The Assembly rejected this plea. They also rejected a further amendment I put, asking them not to appoint a fully funded church planting coordinator until we started funding our actual church planters in the poorest housing estates. I was going to comment on the reasons given but to be honest I don’t think it would be profitable and so we’ll leave it there. I made my case. I lost. All I know is that when the Free Church Assembly was asked to fund church plants in our poorest housing areas, they said no.
Footnote: For those who have asked…here is the text of my motion and speech re the Church Planting Director. This was not so important and could easily have been granted by the Missions Board because in practice in my amendment if they could have raised the funding externally they could have appointed.
The following will be proposed regarding the Proposed Deliverance of the stated Board/Committee:
Replace Deliverance (B)2: with
- The General Assembly note the need for ongoing discussions between the Board and the Board of Trustees regarding the appointment of the Church Planting Director. The General Assembly continue the remit in the following terms: The General Assembly, recognising the need to have a dedicated worker to support the work of church planting, but also aware of the lack of funding and personnel for church planters, postpone the creation of the post of Church Planting Director until such time as a suitable person and funding is identified. They ordain that the Board should report to the 2020 Assembly with concrete proposals on how the post would be funded. However, in the event that suitable external funding becomes available, they authorize the Commission of Assembly to approve such a post providing that funding is identified from external sources and not from the current budget.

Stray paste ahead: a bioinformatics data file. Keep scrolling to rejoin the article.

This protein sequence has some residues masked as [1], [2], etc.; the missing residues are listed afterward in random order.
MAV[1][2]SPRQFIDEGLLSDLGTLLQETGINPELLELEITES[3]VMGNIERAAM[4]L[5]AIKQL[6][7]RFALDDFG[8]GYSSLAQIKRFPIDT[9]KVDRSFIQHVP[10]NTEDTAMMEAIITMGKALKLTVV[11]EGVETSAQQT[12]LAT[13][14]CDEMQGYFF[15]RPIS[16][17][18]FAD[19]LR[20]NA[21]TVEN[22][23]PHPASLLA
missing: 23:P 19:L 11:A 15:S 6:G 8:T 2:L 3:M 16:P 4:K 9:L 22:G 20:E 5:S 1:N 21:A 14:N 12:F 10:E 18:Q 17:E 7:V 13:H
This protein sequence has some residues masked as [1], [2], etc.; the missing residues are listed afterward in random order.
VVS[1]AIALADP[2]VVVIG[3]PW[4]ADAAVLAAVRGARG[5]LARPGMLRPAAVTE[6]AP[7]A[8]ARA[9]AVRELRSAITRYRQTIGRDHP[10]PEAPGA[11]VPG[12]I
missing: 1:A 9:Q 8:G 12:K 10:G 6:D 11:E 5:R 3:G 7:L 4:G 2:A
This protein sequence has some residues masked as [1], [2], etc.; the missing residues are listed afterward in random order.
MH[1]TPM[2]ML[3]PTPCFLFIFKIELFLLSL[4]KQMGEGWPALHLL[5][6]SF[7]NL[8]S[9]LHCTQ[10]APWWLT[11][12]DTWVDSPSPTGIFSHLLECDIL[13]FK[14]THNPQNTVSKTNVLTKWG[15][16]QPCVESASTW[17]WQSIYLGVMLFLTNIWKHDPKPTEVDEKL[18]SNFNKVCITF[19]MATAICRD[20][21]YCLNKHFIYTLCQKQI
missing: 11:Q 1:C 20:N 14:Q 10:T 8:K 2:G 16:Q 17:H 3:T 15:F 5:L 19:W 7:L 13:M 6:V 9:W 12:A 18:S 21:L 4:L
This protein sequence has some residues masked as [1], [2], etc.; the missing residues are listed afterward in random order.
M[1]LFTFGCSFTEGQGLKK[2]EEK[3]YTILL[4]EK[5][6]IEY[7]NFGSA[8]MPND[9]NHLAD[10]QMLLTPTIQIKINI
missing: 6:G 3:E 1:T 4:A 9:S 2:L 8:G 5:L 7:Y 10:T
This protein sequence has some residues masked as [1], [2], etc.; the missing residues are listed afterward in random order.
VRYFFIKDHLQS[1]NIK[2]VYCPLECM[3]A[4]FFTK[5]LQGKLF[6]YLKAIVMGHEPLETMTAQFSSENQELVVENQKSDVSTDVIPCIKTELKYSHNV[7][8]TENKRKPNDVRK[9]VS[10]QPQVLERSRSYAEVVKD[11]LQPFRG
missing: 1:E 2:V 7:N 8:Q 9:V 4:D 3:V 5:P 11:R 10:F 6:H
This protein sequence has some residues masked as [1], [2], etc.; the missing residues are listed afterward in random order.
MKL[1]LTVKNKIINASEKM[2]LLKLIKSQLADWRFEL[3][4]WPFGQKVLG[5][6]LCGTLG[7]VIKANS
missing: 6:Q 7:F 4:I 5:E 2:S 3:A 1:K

This is clearly tied in with my previous motion.
- Firstly I want to stress how important church planting is…some think we are doing too much…I think we are doing too little…the Moderator mentioned the ten churches in ten years. That was my motion and it was passed – and I was told it would not and could not be enacted. It’s great to see it happening. My concern here is that this impetus could stall because we get the methodology wrong…Too many chiefs and not enough Indians.
- We don’t have the money. We can’t fund our church planters but we can fund someone to train the planters we don’t have?